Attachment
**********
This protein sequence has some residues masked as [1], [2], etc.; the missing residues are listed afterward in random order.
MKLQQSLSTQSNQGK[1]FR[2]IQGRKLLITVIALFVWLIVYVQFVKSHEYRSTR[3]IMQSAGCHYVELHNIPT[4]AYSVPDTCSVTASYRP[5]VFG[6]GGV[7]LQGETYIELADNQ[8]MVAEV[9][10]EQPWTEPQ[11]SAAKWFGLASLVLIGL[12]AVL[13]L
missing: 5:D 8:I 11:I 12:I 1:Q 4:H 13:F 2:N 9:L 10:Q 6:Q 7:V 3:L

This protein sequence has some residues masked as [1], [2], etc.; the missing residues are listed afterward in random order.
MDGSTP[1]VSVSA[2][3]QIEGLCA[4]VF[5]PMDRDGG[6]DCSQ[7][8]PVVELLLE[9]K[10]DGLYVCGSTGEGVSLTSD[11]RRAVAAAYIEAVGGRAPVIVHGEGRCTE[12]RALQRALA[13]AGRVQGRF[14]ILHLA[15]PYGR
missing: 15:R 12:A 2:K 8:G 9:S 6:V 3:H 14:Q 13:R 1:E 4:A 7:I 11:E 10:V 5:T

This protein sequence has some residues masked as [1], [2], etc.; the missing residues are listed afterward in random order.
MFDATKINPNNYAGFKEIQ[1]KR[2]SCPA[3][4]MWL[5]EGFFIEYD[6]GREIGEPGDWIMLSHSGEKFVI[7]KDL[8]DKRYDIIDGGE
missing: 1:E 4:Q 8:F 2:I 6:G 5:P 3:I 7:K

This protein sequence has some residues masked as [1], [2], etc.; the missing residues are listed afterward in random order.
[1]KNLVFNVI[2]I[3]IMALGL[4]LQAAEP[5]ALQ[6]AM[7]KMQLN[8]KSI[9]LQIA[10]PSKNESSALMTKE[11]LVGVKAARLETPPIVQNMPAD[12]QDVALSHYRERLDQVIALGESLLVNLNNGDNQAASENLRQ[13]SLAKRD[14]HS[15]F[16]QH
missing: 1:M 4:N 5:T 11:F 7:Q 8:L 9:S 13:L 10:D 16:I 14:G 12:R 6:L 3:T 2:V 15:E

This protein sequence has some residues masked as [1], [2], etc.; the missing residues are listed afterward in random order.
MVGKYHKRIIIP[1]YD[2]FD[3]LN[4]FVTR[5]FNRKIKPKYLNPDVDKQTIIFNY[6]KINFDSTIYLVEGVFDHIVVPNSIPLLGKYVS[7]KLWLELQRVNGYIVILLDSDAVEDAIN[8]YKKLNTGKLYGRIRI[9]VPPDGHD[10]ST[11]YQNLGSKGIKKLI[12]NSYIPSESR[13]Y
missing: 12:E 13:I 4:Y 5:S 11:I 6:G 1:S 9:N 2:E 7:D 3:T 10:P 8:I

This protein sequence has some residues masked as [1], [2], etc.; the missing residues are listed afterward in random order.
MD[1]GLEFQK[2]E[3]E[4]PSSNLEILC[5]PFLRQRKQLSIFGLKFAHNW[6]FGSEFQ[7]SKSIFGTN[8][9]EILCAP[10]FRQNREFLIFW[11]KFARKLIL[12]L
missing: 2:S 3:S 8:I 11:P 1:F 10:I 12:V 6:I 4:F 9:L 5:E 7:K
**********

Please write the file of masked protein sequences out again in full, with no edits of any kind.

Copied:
This protein sequence has some residues masked as [1], [2], etc.; the missing residues are listed afterward in random order.
MKLQQSLSTQSNQGK[1]FR[2]IQGRKLLITVIALFVWLIVYVQFVKSHEYRSTR[3]IMQSAGCHYVELHNIPT[4]AYSVPDTCSVTASYRP[5]VFG[6]GGV[7]LQGETYIELADNQ[8]MVAEV[9][10]EQPWTEPQ[11]SAAKWFGLASLVLIGL[12]AVL[13]L
missing: 5:D 8:I 11:I 12:I 1:Q 4:H 13:F 2:N 9:L 10:Q 6:Q 7:V 3:L

This protein sequence has some residues masked as [1], [2], etc.; the missing residues are listed afterward in random order.
MDGSTP[1]VSVSA[2][3]QIEGLCA[4]VF[5]PMDRDGG[6]DCSQ[7][8]PVVELLLE[9]K[10]DGLYVCGSTGEGVSLTSD[11]RRAVAAAYIEAVGGRAPVIVHGEGRCTE[12]RALQRALA[13]AGRVQGRF[14]ILHLA[15]PYGR
missing: 15:R 12:A 2:K 8:G 9:S 6:V 3:H 14:Q 13:R 1:E 4:A 7:I 11:E 10:V 5:T

This protein sequence has some residues masked as [1], [2], etc.; the missing residues are listed afterward in random order.
MFDATKINPNNYAGFKEIQ[1]KR[2]SCPA[3][4]MWL[5]EGFFIEYD[6]GREIGEPGDWIMLSHSGEKFVI[7]KDL[8]DKRYDIIDGGE
missing: 1:E 4:Q 8:F 2:I 6:G 5:P 3:I 7:K

This protein sequence has some residues masked as [1], [2], etc.; the missing residues are listed afterward in random order.
[1]KNLVFNVI[2]I[3]IMALGL[4]LQAAEP[5]ALQ[6]AM[7]KMQLN[8]KSI[9]LQIA[10]PSKNESSALMTKE[11]LVGVKAARLETPPIVQNMPAD[12]QDVALSHYRERLDQVIALGESLLVNLNNGDNQAASENLRQ[13]SLAKRD[14]HS[15]F[16]QH
missing: 1:M 4:N 5:T 11:F 7:Q 8:L 9:S 13:L 10:D 16:I 14:G 12:R 6:L 3:T 2:V 15:E

This protein sequence has some residues masked as [1], [2], etc.; the missing residues are listed afterward in random order.
MVGKYHKRIIIP[1]YD[2]FD[3]LN[4]FVTR[5]FNRKIKPKYLNPDVDKQTIIFNY[6]KINFDSTIYLVEGVFDHIVVPNSIPLLGKYVS[7]KLWLELQRVNGYIVILLDSDAVEDAIN[8]YKKLNTGKLYGRIRI[9]VPPDGHD[10]ST[11]YQNLGSKGIKKLI[12]NSYIPSESR[13]Y
missing: 12:E 13:I 4:Y 5:S 11:I 6:G 1:S 9:N 2:E 7:D 3:T 10:P 8:I

This protein sequence has some residues masked as [1], [2], etc.; the missing residues are listed afterward in random order.
MD[1]GLEFQK[2]E[3]E[4]PSSNLEILC[5]PFLRQRKQLSIFGLKFAHNW[6]FGSEFQ[7]SKSIFGTN[8][9]EILCAP[10]FRQNREFLIFW[11]KFARKLIL[12]L
missing: 2:S 3:S 8:I 11:P 1:F 10:I 12:V 6:I 4:F 9:L 5:E 7:K